The Possibilites of Waste and Wasted Opportunities

Over the past few weeks, I find that, in some way or another, I have been continually brought back to the idea of the single story. While explaining the ways in which development is measured by authoritative agencies, my geography professor explained that, all too often, the effects and outcomes of a project intended to stimulate economic growth are expected to be properly represented by a single statistic; never mind the myriad of other factors inadequately addressed by this percentage. Though a point made in the context of a different discipline, this hearkens back to the admonition made in the earliest weeks of ARCHY 472: beware the single story.

Despite that (or perhaps because) both admonitions had come to me in succession, I still felt caution when analyzing the data sheet I had been given for the garbology lab. Faced with an assortment of the items that had made their way into someone else’s trash bin over the course of a week, I found myself hesitant to come to any conclusions. Was I giving too much weight to the prevalence of plastic packaging as a reflection of diet? Was I not placing enough emphasis on the reusable water bottle, a possible indicator of a busy schedule? I found myself asking so many questions that now I wonder if I truly devised any answers. Even after completing the assignment and condemning it to the finality of the turn-in box, I wondered: Have I told the right story?

Or, at the very least, have I avoided telling the wrong one? The difficulty for me lies in differentiating between what this refuse means to me, bundled up with all my biases, and what it meant to the depositor, and finding the balance between the significance attributed to it by each of us. (Funny that the one(s) who deposited this particular sample likely did so with the intent to divest themselves of it, whereas my goal was to get better acquainted with it.)

Perhaps I haven’t yet managed to extract the right story. But I can say that at least mine was a reasonable one—one of the many interpretations that could be made by any other individual confronting the same data. While archaeologists (and geographers, for that matter) can’t hope to represent the nuances of human experience in a single story or statistic, neither can they afford to let caution stall them indefinitely. If nothing else, that singular factor is a start. It can provide a point from which to further examine the refuse record, and further develop the narrative(s) inspired by it.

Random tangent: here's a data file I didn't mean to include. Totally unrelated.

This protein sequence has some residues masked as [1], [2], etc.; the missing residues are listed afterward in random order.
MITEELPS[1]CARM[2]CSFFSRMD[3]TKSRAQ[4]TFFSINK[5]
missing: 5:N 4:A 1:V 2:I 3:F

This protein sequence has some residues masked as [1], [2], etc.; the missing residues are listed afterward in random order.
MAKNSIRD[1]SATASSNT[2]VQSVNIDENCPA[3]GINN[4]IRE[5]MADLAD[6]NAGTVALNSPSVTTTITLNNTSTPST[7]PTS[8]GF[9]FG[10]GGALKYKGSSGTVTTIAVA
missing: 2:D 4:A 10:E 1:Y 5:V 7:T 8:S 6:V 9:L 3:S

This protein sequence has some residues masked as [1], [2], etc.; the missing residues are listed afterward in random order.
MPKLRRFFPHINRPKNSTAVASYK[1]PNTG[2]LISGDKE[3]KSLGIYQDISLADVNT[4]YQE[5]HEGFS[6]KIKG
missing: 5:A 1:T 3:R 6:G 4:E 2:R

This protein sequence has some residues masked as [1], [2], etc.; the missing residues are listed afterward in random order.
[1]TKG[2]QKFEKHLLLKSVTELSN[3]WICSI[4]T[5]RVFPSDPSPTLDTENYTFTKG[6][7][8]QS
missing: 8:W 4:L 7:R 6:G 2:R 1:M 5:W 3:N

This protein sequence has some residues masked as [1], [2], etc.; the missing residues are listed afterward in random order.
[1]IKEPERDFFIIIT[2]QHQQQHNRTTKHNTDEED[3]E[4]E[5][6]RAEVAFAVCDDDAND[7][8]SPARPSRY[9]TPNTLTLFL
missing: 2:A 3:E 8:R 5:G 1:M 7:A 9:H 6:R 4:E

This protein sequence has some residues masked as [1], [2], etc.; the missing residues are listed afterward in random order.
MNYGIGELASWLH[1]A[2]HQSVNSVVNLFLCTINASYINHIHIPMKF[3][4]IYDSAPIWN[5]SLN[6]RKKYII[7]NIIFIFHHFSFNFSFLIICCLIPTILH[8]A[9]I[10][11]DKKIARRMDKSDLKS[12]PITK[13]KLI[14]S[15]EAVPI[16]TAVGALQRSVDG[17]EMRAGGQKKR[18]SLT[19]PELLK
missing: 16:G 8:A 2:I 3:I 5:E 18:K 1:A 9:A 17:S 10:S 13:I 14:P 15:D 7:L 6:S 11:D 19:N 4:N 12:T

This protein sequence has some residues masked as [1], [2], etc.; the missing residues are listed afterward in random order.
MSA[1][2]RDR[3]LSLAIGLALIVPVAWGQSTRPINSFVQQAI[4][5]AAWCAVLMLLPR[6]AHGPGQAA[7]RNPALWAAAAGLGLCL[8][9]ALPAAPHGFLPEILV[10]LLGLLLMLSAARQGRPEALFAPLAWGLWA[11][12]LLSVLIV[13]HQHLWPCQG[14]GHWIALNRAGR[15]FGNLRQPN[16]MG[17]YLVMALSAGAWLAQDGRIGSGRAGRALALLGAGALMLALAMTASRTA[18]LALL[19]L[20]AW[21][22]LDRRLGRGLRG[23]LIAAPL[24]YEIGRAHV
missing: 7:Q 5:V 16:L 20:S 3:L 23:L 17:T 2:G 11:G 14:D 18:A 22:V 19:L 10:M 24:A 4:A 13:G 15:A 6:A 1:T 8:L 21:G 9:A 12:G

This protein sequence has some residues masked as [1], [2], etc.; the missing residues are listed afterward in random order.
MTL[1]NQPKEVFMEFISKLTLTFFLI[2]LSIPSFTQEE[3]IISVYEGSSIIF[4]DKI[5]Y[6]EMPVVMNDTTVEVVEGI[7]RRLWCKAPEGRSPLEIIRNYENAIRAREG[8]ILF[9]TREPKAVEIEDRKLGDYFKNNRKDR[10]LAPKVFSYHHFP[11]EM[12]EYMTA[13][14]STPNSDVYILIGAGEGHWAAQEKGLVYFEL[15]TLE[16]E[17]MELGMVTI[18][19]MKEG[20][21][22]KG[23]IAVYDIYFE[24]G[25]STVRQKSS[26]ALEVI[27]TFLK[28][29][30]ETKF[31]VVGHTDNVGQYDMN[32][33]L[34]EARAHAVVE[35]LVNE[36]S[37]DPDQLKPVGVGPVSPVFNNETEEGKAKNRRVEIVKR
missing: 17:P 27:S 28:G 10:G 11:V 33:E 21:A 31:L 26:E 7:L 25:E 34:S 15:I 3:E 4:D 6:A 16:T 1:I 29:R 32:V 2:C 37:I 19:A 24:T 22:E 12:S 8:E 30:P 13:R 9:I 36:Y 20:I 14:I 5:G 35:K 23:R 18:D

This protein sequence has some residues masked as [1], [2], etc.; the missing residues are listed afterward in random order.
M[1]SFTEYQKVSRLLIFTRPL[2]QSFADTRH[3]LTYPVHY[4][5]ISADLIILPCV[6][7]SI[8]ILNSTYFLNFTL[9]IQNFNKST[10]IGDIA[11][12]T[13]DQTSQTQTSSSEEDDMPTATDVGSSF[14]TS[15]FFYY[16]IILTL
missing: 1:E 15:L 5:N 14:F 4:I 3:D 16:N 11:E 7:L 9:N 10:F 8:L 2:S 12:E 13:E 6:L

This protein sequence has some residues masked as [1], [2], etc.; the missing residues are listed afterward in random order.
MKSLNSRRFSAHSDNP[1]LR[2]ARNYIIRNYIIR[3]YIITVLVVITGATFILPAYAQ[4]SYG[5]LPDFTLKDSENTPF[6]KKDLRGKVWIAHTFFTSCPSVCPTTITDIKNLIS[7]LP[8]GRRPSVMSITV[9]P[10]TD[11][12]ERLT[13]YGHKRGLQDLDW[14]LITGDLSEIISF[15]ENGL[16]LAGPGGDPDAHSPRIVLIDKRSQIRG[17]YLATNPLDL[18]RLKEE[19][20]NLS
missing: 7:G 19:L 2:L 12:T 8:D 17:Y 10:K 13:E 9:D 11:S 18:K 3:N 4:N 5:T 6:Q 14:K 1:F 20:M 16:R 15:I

Oscar the Grouch and Me

I’ve always felt a special connection to Oscar the Grouch– and not just for his misanthropic nature and hoarding of seemingly useless items (although certainly that is part of it). Primarily, my love stemmed from our mutual interest in trash. Growing up, the cemetery behind my house had a big, beautiful pile of junk hunkered down in a far corner where my brother and I would spend our days exploring for snakes and lizards, which we would try to catch with our bare hands. While in retrospect it’s incredible that neither of us ever fell on a hypodermic needle, I enjoyed every minute I spent in that trash pile; because, even if the snakes were all hiding, I could always find some cool, gross thing tucked among the grass and woodscraps. Although (at my dad’s reasonable request) I never really rummaged through the different piles, I loved to just examine them and make up stories about where they came from, who deposited them, and why.

Learning about garbology allowed me to take my childhood past time to the next level. Working on the lab this last week, I was transported back to that cemetery garbage pile, where once again I was crouched next to a mound of junk, working to figure out what it meant.

Garbage piles are funny in that they don’t give any context to the deposition. Who was dumping this? Where did it come from? What made a person (or group of people) think, “Ah yes, this open corner of a cemetery is the best place for me to leave my old couch!?” Context has to be inferred from the material itself– and that’s archaeology. Thinking about archaeology as basically your neighbor’s garbage is a useful way to conceptualize the process and understand the biases and processes that work into the archaeological record.

The garbage I examined really made me think about this. One of the hardest aspects of analysing the “assemblage,” if you will, was thinking about how many people contributed to the deposit and deciding the purpose of the deposit (besides the obvious ” to get rid of trash” purpose). These factors would greatly influence the narrative I created. If it was kitchen trash versus personal trash, if it was one persons’ refuse or two– the garbage itself didn’t come with an instruction book. However, I soon realized that I was thinking too much about the garbage as a whole, and not listening to what the pieces of paper and apple cores were really trying to tell me. Once I changed the way I conceptualized the trash, it all began to fit together.